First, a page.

On yesterday's edition of The Five, Eric Bolling gave a decidedly skewed version of history when he said, "America was certainly safe between 2000 and 2008. I don't remember any terrorist attacks on American soil during that period of time."
Media conservatives have done this before.
In November of 2009, former Bush White House staffer Dana Perino said "we did not have a terrorist attack on our country during President Bush's term."
Mary Matalin, former counselor to Vice President Cheney, claimed in December 2009 that President Bush "inherited the most tragic attack on our own soil in our nation's history."
In January of last year, Rudy Giuliani -- who was the mayor of New York City at the time of the 9/11 attacks -- told Good Morning America that "We had no domestic attacks under Bush."
Of course, 9/11 did happen eight months into Bush's term -- after he'd received a memo warning him "Bin Laden Determined to Strike in U.S."
In a subsequent appearance on CNN, Giuliani said, "I usually say we had no domestic attacks, no major domestic attack under President Bush since Sept. 11" and "I did omit the words 'since Sept. 11.' I apologize for that."
But even the standard, and somewhat bizarre, conservative talking point that Bush somehow prevented terrorist attacks from occurring on American soil after 9/11 is false. Here's a list of terrorist attacks in the U.S. during Bush's presidency:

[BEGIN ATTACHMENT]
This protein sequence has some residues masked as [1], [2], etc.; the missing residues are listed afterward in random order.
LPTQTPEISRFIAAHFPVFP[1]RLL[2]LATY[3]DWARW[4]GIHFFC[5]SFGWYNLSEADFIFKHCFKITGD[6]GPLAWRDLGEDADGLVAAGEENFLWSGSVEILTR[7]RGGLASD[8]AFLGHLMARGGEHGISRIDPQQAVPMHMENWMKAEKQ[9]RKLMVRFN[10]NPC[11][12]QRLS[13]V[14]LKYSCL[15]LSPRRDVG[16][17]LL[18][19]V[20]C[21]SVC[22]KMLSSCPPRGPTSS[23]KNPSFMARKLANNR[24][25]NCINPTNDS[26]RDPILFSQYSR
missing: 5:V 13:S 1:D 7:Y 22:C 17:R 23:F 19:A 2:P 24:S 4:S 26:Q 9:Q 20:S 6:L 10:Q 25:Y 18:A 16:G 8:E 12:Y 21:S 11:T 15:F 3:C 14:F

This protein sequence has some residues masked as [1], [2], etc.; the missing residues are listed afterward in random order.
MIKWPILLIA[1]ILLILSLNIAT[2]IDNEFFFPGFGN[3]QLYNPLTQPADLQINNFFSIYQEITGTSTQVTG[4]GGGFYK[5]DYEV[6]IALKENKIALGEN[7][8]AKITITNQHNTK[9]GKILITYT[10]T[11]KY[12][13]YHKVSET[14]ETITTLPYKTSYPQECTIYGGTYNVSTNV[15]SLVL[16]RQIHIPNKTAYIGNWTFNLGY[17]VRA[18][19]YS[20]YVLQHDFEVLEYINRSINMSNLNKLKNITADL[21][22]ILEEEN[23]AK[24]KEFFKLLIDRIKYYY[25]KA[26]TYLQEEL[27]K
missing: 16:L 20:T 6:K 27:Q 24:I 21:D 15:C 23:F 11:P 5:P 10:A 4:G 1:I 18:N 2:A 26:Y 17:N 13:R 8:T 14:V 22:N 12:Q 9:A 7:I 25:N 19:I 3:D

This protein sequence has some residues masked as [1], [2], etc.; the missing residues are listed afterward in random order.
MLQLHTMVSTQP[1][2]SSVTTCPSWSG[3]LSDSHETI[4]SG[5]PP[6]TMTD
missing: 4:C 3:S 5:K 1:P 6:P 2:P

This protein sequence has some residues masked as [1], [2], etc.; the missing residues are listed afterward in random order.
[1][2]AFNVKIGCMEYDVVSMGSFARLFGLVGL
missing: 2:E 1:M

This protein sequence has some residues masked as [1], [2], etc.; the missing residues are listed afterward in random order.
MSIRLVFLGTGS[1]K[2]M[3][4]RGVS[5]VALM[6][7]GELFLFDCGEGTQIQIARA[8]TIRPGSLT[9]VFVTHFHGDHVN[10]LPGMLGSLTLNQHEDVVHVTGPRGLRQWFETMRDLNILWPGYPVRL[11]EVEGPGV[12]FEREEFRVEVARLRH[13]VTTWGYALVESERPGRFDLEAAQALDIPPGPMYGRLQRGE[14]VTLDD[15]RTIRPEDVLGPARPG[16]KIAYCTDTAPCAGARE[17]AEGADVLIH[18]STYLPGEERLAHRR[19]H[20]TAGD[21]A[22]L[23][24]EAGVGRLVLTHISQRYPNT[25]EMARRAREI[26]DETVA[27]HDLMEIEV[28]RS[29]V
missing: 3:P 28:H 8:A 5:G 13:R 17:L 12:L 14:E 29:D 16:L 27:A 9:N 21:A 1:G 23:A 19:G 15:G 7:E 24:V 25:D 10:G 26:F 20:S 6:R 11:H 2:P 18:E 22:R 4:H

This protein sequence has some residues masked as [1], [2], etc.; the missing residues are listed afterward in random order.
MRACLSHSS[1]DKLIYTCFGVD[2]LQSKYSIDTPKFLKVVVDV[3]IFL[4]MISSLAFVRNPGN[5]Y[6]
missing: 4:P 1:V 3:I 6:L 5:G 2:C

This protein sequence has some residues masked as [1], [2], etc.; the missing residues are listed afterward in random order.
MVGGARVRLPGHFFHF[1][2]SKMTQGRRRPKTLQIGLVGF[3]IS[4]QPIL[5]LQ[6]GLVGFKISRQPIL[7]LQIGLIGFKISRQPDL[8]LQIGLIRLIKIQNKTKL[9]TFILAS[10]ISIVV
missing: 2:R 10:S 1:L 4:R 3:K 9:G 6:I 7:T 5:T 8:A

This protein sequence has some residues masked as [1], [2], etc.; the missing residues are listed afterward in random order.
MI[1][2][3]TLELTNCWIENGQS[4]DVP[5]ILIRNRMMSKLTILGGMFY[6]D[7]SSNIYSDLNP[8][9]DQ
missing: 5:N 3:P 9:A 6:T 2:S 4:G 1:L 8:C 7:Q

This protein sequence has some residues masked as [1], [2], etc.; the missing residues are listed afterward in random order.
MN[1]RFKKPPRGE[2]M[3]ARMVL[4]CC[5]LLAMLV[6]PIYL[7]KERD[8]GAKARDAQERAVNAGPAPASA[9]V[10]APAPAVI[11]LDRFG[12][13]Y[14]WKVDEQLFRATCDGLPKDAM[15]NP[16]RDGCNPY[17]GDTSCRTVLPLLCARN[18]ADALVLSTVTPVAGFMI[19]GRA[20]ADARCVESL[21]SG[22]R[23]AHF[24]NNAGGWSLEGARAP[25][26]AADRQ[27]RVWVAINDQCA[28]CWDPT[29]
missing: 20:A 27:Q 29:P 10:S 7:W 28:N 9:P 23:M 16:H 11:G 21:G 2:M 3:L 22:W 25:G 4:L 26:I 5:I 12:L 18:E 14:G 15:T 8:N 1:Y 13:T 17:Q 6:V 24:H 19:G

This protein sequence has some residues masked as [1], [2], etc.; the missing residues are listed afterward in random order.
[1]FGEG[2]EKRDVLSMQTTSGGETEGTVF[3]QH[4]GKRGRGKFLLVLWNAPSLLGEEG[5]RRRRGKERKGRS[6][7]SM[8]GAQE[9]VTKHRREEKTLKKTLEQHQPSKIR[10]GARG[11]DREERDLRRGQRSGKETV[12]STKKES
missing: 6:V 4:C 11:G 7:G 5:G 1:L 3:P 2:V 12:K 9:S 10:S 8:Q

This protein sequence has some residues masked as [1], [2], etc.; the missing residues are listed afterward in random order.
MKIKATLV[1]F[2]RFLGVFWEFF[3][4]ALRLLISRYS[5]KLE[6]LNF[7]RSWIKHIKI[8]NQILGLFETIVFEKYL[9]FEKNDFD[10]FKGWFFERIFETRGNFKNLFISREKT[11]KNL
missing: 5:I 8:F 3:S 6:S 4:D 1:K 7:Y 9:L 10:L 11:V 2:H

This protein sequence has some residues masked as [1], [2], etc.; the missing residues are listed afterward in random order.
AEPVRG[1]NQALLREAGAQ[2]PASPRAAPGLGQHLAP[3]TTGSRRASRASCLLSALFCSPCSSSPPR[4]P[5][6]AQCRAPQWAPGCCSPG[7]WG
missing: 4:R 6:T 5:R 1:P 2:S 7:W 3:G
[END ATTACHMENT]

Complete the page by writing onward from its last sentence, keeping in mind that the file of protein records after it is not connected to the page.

The Anthrax Attacks: In 2001, letters containing anthrax spores were mailed to Senators Tom Daschle and Patrick Leahy, as well as to several news outlets (including the NY Post).
Attack Against El Al Ticket Counter At LAX: In 2002, Hesham Mohamed Hadayet opened fire at an El Al Airlines ticket counter at Los Angeles International Airport killing two people and wounding four others before being shot dead. A 2004 Justice Department report stated that Hadayet's case had been "officially designated as an act of international terrorism."
DC Sniper: The state of Virginia indicted Washington, D.C.-area sniper John Allen Muhammad -- along with his accomplice, a minor at the time -- on terrorism charges for one of the murders he committed during a three-week shooting spree across Maryland, Virginia, and Washington, D.C. Muhammad was convicted, sentenced to death, and subsequently executed for the crime.
UNC SUV Attack: In March 2006, University of North Carolina-Chapel Hill graduate Mohammed Reza Taheri-azar drove an SUV into an area of campus, striking nine pedestrians. According to reports, Taheri-azar said he acted because he wanted to "avenge the deaths or murders of Muslims around the world." Taheri-azar also reportedly stated in a letter: "I was aiming to follow in the footsteps of one of my role models, Mohammad Atta, one of the 9/11/01 hijackers, who obtained a doctorate degree."